A’s-Astros New Line Score
The one exception to the dividing line I proposed is errors. Most errors are of the one-base variety, but they come in all kinds of flavors, from dropped foul balls that don’t even produce a baserunner all the way up to four-base errors. You could put these into the correct categories, but I think the added precision isn’t worth the extra fiddling. Most errors cost a base, so throwing them all into the one-base bucket is close enough for our purposes here.
Normally, this is the part of the FanGraphs article where I present data to support my argument. In this case, though, I don’t think data would be particularly useful. What data would you want here? Times I’ve looked at a line score and thought “the wrong team won this game” in error? Empirical estimates of how much happier you’d be knowing that your team socked five extra-base hits rather than looking at an inscrutable line of eight hits and two opposing errors and wondering how they scored nine runs?
The real gain in this is that we would care more about line scores, and they’d tell us more about what happened on the field. What do you think happened in this matchup between the Rangers and A’s?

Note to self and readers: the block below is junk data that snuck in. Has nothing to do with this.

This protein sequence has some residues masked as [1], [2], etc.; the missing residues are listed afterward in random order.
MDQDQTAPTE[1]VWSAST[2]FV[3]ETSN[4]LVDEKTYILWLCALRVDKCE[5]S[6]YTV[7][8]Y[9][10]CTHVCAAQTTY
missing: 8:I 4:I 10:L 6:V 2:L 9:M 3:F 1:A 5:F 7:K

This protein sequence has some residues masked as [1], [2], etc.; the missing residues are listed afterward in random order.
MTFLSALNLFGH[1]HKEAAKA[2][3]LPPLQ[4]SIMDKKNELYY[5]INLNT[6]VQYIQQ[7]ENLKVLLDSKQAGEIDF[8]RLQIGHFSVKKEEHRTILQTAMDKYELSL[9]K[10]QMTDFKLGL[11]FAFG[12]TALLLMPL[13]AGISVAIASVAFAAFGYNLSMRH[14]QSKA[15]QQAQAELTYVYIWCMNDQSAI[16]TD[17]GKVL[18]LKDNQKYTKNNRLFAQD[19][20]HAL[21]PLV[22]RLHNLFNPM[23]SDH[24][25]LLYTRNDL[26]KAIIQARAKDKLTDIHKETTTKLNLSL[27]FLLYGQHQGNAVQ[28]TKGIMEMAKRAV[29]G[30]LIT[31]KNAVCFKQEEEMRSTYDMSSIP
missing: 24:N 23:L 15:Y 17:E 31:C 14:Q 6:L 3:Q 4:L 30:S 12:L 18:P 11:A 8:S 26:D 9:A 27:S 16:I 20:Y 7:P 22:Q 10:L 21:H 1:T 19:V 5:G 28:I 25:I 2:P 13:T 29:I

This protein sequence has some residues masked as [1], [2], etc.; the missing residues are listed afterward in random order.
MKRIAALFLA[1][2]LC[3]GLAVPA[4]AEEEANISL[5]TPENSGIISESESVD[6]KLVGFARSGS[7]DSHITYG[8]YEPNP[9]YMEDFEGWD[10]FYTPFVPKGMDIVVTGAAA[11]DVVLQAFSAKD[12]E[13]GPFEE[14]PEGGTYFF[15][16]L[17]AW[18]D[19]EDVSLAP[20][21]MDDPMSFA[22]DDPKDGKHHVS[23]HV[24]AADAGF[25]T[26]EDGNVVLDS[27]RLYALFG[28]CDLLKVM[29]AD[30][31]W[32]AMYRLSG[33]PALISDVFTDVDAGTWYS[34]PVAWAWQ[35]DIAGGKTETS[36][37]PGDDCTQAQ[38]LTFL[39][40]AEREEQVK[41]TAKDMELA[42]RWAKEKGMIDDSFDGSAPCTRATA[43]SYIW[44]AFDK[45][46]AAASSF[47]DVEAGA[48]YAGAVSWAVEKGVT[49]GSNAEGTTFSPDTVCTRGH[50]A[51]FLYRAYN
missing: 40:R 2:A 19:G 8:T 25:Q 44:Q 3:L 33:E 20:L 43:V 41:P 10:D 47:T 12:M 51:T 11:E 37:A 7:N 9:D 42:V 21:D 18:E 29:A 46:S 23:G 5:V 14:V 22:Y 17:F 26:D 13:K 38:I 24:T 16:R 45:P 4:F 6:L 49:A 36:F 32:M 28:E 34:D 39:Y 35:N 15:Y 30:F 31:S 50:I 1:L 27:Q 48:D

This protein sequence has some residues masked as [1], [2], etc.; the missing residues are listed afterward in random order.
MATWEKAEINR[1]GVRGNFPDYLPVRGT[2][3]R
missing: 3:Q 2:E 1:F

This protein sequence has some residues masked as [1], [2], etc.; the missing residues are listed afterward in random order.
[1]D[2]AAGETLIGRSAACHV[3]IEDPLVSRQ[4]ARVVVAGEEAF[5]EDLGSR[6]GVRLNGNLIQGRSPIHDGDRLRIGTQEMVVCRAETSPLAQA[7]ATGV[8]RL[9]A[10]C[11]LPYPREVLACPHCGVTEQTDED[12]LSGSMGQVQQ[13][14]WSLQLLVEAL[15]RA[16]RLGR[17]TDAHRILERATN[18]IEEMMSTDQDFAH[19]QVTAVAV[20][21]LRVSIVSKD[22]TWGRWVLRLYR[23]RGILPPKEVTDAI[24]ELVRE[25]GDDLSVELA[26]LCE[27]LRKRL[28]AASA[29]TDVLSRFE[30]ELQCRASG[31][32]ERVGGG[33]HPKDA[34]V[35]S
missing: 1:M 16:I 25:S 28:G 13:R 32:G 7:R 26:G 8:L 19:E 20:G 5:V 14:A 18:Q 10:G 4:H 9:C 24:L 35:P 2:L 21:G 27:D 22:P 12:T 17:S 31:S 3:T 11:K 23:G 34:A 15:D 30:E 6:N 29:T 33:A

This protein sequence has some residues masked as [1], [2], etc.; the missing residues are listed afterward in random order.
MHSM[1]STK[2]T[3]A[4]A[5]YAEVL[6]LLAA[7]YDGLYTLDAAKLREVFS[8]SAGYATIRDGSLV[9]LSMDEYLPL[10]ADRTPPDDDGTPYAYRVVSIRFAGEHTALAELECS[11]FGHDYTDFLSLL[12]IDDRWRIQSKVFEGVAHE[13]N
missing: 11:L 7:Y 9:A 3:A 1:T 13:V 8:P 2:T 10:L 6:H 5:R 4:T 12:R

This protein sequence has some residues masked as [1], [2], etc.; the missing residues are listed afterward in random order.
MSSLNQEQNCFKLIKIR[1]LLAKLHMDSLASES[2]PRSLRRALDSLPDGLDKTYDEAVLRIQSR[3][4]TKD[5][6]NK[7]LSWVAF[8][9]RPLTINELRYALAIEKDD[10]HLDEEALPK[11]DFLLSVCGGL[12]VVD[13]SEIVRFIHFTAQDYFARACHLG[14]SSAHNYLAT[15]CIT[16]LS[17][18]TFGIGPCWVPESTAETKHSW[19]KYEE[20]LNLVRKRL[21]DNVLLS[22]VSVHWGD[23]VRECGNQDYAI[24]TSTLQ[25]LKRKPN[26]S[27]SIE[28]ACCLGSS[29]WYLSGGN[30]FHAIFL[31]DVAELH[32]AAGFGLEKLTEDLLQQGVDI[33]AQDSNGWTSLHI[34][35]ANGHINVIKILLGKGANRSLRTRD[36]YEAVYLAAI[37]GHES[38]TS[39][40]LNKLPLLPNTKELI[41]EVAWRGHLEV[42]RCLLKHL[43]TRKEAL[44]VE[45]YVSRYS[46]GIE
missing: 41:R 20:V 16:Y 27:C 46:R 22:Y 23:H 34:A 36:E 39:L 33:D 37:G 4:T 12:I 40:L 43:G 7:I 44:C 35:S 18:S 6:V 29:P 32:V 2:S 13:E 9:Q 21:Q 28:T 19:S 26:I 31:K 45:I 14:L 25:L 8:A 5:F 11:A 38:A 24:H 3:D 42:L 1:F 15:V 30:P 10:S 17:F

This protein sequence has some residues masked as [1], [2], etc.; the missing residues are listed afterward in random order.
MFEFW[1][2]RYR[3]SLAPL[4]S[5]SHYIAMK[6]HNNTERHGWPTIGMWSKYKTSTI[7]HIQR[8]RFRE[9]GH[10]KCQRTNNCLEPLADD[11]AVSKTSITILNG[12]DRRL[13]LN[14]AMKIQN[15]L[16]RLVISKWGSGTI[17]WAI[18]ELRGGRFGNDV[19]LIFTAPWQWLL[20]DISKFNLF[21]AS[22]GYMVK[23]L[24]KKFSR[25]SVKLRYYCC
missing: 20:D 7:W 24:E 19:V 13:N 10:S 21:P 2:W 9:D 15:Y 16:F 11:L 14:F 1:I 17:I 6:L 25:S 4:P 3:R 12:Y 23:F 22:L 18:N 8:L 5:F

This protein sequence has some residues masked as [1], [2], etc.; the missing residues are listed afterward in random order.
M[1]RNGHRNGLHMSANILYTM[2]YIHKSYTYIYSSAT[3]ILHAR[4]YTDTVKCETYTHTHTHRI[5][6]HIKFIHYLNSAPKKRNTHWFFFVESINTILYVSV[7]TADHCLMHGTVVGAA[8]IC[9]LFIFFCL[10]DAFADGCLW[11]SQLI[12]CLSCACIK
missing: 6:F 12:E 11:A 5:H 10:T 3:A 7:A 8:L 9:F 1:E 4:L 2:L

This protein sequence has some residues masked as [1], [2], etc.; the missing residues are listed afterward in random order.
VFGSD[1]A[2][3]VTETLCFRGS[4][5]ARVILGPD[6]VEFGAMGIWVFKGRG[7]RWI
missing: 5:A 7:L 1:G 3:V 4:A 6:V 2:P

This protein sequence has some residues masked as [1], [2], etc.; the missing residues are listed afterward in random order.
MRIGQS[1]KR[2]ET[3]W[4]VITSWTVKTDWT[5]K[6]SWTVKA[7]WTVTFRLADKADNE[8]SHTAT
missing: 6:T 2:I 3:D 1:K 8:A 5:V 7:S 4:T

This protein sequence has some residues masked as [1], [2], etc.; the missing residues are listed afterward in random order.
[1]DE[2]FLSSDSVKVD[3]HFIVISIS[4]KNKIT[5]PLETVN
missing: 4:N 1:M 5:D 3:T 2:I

After making up your mind, let’s look at it in our new format:
Rangers-A’s New Line Score
Now you’re getting it. The A’s juiced the bases all game long. They put a six-spot up without an extra-base hit in the second, and didn’t hit a single home run. They were fairly efficient with their baserunners, in the grand scheme of things. It’s a lot easier to score those one-base advancements if you’re clocking the ball into power alleys or over the fences, but that stops being true when you run a .455 OBP as a team.
Or take another one, Padres-Diamondbacks from September 1, with both teams sputtering but the Padres still nine games over .500. Arizona won, and you’d be forgiven for thinking it looked like a standard rout:
But the Padres had some pop in this one. Let’s see it in our new format instead:
Padres-Diamondbacks New Line Score
This game was actually intriguing. The Padres slugged the ball all over the park, with two homers and three doubles. But Arizona, led by starter Luke Weaver, limited the damage – not allowing a single walk helps, as does running a BABIP below .200 – and so the Padres got nearly nothing to show for their big knocks.
Meanwhile, the Diamondbacks overwhelmed the Padres with hits both small and large. They put a baserunner aboard in every inning, and while they mostly squandered them, they did manage to string together a pile of baserunners in the second inning to make it a walkover.